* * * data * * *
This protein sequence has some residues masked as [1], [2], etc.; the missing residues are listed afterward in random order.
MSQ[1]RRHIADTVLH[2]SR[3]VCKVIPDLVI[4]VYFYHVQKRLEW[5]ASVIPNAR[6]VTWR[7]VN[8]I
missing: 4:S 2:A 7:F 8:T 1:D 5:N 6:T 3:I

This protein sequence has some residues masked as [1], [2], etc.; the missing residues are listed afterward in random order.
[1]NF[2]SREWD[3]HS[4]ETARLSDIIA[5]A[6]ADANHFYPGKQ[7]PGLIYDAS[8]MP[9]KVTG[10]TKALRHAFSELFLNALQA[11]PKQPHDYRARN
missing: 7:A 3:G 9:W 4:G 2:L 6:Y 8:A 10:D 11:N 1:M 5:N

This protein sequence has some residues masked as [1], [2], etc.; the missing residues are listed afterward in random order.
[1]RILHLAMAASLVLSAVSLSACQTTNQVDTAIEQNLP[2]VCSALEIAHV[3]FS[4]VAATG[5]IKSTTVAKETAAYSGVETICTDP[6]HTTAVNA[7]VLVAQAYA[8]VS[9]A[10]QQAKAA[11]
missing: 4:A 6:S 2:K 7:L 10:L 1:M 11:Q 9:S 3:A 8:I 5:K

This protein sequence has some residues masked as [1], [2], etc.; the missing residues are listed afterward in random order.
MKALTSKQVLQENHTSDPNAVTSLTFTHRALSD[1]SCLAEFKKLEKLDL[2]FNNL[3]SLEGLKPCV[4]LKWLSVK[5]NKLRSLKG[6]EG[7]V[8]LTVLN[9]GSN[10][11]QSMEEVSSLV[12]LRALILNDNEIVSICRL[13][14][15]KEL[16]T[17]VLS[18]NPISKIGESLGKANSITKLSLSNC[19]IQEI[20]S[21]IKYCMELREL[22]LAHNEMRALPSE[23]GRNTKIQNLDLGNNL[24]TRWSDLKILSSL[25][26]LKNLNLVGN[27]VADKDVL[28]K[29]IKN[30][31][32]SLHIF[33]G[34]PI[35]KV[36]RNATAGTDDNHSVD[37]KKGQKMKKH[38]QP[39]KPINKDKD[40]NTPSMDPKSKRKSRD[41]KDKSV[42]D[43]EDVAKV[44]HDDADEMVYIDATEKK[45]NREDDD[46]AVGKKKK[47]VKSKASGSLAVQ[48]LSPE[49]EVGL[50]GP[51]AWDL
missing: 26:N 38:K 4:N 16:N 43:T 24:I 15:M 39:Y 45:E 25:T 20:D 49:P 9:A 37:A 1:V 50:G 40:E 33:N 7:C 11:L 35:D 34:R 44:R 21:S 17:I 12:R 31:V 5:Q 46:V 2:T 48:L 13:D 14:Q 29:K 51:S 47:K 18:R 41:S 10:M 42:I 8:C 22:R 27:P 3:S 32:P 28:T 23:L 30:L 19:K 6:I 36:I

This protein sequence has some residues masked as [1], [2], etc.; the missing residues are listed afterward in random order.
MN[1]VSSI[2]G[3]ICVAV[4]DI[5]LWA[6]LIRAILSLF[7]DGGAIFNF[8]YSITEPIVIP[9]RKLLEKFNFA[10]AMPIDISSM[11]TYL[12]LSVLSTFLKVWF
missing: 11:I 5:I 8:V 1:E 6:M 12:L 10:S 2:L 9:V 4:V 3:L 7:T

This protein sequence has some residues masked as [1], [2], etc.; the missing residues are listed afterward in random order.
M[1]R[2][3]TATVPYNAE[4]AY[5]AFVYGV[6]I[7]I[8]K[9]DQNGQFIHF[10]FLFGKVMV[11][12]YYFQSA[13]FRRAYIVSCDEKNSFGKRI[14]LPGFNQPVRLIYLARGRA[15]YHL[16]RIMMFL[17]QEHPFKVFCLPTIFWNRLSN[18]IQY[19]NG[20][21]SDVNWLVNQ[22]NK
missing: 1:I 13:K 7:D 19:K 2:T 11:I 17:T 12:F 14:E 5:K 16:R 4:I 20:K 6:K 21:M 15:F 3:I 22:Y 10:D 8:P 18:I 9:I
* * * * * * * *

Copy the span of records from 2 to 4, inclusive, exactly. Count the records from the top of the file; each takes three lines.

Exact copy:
This protein sequence has some residues masked as [1], [2], etc.; the missing residues are listed afterward in random order.
[1]NF[2]SREWD[3]HS[4]ETARLSDIIA[5]A[6]ADANHFYPGKQ[7]PGLIYDAS[8]MP[9]KVTG[10]TKALRHAFSELFLNALQA[11]PKQPHDYRARN
missing: 7:A 3:G 9:W 4:G 2:L 6:Y 8:A 10:D 11:N 1:M 5:N

This protein sequence has some residues masked as [1], [2], etc.; the missing residues are listed afterward in random order.
[1]RILHLAMAASLVLSAVSLSACQTTNQVDTAIEQNLP[2]VCSALEIAHV[3]FS[4]VAATG[5]IKSTTVAKETAAYSGVETICTDP[6]HTTAVNA[7]VLVAQAYA[8]VS[9]A[10]QQAKAA[11]
missing: 4:A 6:S 2:K 7:L 10:L 1:M 11:Q 9:S 3:A 8:I 5:K

This protein sequence has some residues masked as [1], [2], etc.; the missing residues are listed afterward in random order.
MKALTSKQVLQENHTSDPNAVTSLTFTHRALSD[1]SCLAEFKKLEKLDL[2]FNNL[3]SLEGLKPCV[4]LKWLSVK[5]NKLRSLKG[6]EG[7]V[8]LTVLN[9]GSN[10][11]QSMEEVSSLV[12]LRALILNDNEIVSICRL[13][14][15]KEL[16]T[17]VLS[18]NPISKIGESLGKANSITKLSLSNC[19]IQEI[20]S[21]IKYCMELREL[22]LAHNEMRALPSE[23]GRNTKIQNLDLGNNL[24]TRWSDLKILSSL[25][26]LKNLNLVGN[27]VADKDVL[28]K[29]IKN[30][31][32]SLHIF[33]G[34]PI[35]KV[36]RNATAGTDDNHSVD[37]KKGQKMKKH[38]QP[39]KPINKDKD[40]NTPSMDPKSKRKSRD[41]KDKSV[42]D[43]EDVAKV[44]HDDADEMVYIDATEKK[45]NREDDD[46]AVGKKKK[47]VKSKASGSLAVQ[48]LSPE[49]EVGL[50]GP[51]AWDL
missing: 26:N 38:K 4:N 16:N 43:T 24:I 15:M 39:Y 45:E 25:T 20:D 49:P 9:A 37:A 1:V 50:G 40:E 33:N 7:C 11:L 35:D 34:R 44:R 21:S 17:I 12:R 31:V 5:Q 46:V 2:T 48:L 13:D 14:Q 29:K 51:S 47:K 18:R 41:S 10:M 42:I 8:C 22:R 27:P 3:S 32:P 28:T 23:L 30:L 19:K 6:I 36:I